The IPR is analogous to another epidemiologic measure, the proportional mortality ratio (PMR), which is used to study proportionate index causes of disease or death in the absence of a defined cohort or population at risk.17 The PMR is most often used in occupational studies when researchers have access to causes of disease or death but have no way of identifying the population of workers among whom these events occurred (ie, the denomina-tor).17 For example, the PMR compares the observed proportion of cancer deaths of all deaths in a defined group to the expected proportion of cancer deaths in a referent or comparison population. It is a useful surrogate of disease risk and can inform the direction of prospective research studies examining risk factors. The limitations of this measure are well described and include the following: (1) No population-at-risk information (denominator) means that diseases or deaths cannot be attributed to actual exposures or risk factors, and (2) the sum of all proportionate causes must equal 1, so any proportion is dependent on the value of all other proportions.17 In other words, an excess in one cause is offset by a deficit in another cause. These limitations significantly limit the validity and generalizability of the PMR.
The PMR has been adapted for nonfatal work-related injury studies and called a proportionate injury ratio. In an analysis of construction injuries reported as workers' compensation cases, Dement et al,18 Lipscomb and Li,19 and Lombardi et al20 compared the observed causes of injury among teen construction workers with those expected from a referent population of adult construction workers.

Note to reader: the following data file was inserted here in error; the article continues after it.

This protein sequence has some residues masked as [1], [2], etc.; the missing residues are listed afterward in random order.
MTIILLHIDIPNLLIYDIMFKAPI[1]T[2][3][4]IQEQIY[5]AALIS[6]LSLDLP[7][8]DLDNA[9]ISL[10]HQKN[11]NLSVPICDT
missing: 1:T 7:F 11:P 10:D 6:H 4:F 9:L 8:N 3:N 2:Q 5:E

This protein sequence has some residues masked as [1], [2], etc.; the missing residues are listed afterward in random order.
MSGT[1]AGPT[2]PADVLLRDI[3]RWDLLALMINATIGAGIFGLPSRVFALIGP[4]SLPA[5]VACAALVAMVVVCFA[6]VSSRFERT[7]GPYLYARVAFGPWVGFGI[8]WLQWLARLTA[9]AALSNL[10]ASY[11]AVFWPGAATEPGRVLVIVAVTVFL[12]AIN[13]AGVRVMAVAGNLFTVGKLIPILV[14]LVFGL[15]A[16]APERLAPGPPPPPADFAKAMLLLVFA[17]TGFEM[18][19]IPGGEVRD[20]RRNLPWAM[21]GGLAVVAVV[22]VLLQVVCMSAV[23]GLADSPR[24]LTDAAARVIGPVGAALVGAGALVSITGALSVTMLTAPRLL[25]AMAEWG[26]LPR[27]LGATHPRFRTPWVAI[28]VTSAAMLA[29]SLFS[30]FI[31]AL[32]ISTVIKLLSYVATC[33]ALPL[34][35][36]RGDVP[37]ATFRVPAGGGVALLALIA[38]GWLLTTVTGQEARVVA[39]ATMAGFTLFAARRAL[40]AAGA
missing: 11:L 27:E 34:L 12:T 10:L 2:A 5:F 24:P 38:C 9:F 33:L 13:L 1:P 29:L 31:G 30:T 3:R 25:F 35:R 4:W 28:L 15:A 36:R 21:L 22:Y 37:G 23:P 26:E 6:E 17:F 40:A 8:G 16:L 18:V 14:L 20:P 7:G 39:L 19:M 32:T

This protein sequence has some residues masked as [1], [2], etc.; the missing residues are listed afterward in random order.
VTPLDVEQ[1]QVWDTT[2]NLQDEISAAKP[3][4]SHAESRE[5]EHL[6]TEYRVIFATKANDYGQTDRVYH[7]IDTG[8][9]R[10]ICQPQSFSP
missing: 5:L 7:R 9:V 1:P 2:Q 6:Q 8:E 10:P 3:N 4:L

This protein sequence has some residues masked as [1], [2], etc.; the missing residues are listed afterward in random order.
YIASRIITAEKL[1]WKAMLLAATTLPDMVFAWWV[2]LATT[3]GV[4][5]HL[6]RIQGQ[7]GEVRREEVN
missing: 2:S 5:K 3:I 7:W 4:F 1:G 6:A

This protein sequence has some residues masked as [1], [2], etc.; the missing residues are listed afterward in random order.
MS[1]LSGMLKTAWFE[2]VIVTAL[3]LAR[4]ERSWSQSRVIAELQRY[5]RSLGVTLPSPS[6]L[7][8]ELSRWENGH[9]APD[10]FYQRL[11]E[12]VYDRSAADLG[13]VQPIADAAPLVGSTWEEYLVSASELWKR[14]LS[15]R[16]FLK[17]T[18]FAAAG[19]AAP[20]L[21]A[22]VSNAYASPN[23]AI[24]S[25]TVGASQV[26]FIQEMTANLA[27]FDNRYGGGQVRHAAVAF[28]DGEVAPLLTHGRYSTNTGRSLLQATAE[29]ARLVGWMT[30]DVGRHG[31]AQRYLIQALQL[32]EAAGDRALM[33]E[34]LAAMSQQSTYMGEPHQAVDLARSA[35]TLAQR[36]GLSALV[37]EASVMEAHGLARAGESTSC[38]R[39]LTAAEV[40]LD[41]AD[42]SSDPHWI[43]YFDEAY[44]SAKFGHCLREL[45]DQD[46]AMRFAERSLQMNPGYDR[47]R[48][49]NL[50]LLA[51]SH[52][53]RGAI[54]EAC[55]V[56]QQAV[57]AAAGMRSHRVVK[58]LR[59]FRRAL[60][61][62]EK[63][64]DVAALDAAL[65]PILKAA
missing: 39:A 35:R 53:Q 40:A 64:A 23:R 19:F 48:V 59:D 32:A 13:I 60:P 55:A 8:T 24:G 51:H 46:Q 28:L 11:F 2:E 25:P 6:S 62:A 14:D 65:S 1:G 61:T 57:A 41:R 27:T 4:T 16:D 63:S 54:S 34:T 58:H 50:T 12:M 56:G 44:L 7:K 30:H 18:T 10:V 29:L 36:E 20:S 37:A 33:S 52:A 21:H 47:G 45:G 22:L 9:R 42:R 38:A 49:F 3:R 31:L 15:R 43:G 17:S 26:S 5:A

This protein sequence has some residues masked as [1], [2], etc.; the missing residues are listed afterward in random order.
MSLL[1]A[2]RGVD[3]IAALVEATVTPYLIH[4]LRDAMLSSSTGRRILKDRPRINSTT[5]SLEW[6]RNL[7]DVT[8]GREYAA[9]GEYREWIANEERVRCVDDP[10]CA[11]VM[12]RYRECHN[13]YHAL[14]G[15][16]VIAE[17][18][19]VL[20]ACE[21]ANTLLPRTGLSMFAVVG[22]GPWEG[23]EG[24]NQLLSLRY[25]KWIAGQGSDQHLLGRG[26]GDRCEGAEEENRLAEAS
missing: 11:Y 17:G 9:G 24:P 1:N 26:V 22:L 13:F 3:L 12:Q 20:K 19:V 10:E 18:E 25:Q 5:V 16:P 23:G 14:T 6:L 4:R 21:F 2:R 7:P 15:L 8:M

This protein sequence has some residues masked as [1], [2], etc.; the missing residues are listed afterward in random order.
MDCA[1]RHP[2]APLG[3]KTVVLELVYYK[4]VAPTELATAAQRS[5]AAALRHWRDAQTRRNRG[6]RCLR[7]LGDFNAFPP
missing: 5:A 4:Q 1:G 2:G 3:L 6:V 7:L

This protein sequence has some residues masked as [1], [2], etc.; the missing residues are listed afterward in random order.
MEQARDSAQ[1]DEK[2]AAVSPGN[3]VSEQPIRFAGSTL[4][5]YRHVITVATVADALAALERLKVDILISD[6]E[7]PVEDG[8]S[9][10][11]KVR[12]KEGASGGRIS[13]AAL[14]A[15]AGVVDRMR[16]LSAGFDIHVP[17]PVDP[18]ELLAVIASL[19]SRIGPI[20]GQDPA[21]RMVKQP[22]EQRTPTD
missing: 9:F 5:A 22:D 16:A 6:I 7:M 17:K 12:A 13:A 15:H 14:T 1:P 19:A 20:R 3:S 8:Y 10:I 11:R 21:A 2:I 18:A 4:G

WHAT THE IPR IS NOT
The IPR Is Not Based on Incidence Rates
Consider a hypothetical study, identical to the NEISS analysis of Deits et al1, with one exception: It also includes data on the total hockey-playing population in the United States and total time spent playing hockey, presented separately for males and females. Clearly such a rich source of exposure data is not available in the NEISS (or anywhere else in the United States). If it was, Deits et al would have been able to compute incidence rates for ED-attended hockey injuries for males and females and compute the ratio of these 2 sex-specific rates (ie, the true injury rate ratio).
Obviously, this would have been the first preference of the researchers. But playing-time data were not available, let alone presented separately for males and females. Therefore, in the absence of any data on the playing population, researchers used the IPR.
Note that the IPR does not use the sex distribution of the playing population as its denominator. Instead, it uses the sex distribution of the injured population. Thus, a male-to-female head-injury IPR of 2.22 does not inform the reader about the actual rate of incident head injuries among hockey players but about the relationship between the 2 subgroups of injured participants. In fact, the IPR is something the reader can deduce by looking at the proportions alone (19.9% versus 9%).